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Thanksgiving 2022: Americans plan to spend less on food, alcohol amid inflation and layoffs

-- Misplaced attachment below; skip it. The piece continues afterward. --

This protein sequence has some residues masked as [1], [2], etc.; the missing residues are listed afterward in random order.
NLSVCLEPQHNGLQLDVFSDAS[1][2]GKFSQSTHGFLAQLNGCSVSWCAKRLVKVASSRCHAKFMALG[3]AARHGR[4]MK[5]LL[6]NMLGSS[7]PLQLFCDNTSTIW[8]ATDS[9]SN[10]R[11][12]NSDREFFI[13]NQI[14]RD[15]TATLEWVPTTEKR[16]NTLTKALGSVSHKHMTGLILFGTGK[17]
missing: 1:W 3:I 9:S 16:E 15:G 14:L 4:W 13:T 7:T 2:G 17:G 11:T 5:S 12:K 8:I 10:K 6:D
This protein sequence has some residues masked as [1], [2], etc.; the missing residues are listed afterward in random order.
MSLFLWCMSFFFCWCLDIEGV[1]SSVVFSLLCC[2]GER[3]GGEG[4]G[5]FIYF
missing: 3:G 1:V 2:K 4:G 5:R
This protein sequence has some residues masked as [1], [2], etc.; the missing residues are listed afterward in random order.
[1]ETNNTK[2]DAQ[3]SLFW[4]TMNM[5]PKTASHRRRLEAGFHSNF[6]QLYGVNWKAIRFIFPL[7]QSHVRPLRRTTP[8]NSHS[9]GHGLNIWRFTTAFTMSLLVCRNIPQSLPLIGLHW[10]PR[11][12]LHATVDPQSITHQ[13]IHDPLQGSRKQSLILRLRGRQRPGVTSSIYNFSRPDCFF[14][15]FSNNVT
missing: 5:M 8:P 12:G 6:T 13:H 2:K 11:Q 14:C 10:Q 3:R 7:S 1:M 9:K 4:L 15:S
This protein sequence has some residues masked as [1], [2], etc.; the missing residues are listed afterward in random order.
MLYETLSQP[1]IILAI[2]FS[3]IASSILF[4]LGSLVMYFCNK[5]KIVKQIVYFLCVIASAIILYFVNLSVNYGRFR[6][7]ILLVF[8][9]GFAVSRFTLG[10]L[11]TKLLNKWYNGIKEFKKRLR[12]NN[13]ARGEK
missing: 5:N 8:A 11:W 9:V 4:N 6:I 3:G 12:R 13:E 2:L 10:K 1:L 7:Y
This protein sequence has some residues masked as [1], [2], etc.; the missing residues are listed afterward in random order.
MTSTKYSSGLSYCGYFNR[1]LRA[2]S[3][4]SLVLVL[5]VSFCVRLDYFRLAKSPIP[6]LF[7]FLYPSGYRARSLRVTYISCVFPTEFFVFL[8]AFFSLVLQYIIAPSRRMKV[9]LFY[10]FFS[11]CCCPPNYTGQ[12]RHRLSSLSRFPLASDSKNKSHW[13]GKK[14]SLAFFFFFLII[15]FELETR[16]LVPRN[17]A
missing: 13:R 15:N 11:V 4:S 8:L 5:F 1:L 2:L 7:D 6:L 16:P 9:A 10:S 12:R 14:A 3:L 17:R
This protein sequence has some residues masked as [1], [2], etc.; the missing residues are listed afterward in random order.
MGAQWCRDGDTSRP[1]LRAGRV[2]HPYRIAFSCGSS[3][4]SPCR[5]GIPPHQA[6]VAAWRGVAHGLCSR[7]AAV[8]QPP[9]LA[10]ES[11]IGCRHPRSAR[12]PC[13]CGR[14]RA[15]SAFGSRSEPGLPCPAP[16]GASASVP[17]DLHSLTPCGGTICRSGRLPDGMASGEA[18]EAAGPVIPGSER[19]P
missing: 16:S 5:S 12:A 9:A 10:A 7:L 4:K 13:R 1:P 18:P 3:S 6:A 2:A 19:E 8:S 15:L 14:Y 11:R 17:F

Nervous shoppers say they’ll buy less or switch to cheaper brands this holiday season because inflation remains high and more and more Americans are worried about whether they will be able to keep their jobs. winter holidays, according to an Ipsos survey carried out in mid-November. “Inflation is kind of a fancy term for people having to pay more for the same amount of stuff and I think that’s the reality that consumers are trying to deal with,” says Chris Jackson, vice president senior at Ipsos. “What we’re seeing is consumers trying to make adjustments where they can to account for all the places where they see high costs.” Thanksgiving Trips:The best and worst times to drive to avoid traffic jamsBlack Friday 2022 offers:Shop the biggest deals of the yearTikTok tips for Black Friday: The best Black Friday 2022 deals may be on TikTok, creators share tipsWhere are shoppers discounting? About 7 in 10 Americans say they will buy a smaller amount or look for a less expensive choice when shopping for desserts and sweets, while 68% intend to make the same changes when buying sweets. frozen food, 65% will try to save money when buying fresh produce. produce, and 64% will make a switch or buy less when filling their carts with pre-prepared food. choose a cheaper alternative. “Prices for gas, home heating, electricity and even rent have gone up quite significantly over the past year,” Jackson says. “Consumers are trying to tighten their belts where they can.” Prices are falling, but maybe not enough:Some prices are falling, even though inflation remains high. Here’s what’s cheaper.What happens to benefits as layoffs increase? :As layoffs and recession fears mount, will employers put their 401(k) matches on hold?Is Thanksgiving more expensive this year? In recent months, inflation has hit a four-decade high and the American Farm Bureau Federation said last week that the cost of items that typically make up a Thanksgiving meals is up 20% according to its annual survey of volunteer shoppers reports. Last month, the price of butter and margarine rose 34% from a year ago, the largest annual increase on record, according to the Bureau of Labor Statistics. Other record highs included prepaid flour and flour mixes which cost 24% more, and frozen vegetables, turkey and other poultry which were all up 17%. Employment growth:Economy added 261,000 jobs in October even as recession fears, interest rates roseDoes Black Friday always offer the best deals? :Black Friday 2022 deals: Should you wait or start checking off your holiday shopping list now?Open Thanksgiving 2022:Which stores are open and closed? Hours of operation for Walmart, Target, Home DepotAre consumers only worried about inflation? The Ipsos Consumer Confidence Index found that 67% of Americans think the economic situation in the United States is bad, while 33% say conditions are good. Of those who think the economy is doing badly, 40% say it’s only “a bit bad”, underscoring how Americans aren’t generally as pessimistic as they were after the COVID pandemic began. -19, or during the Great Recession of 2008, says Jackson.45 Great Freebies Under $25 People Will Actually UseRevised Approved:Top 10 Approved and Reviewed Black Friday Deals on Apple, Solo Stove and HexCladPrices have also started to fall over the past two weeks, he adds. But as layoffs mount, Americans increasingly fear losing their jobs. months, 5% more than the share of Americans who had the same concerns just two weeks ago. Follow Charisse Jones on Twitter @charissejones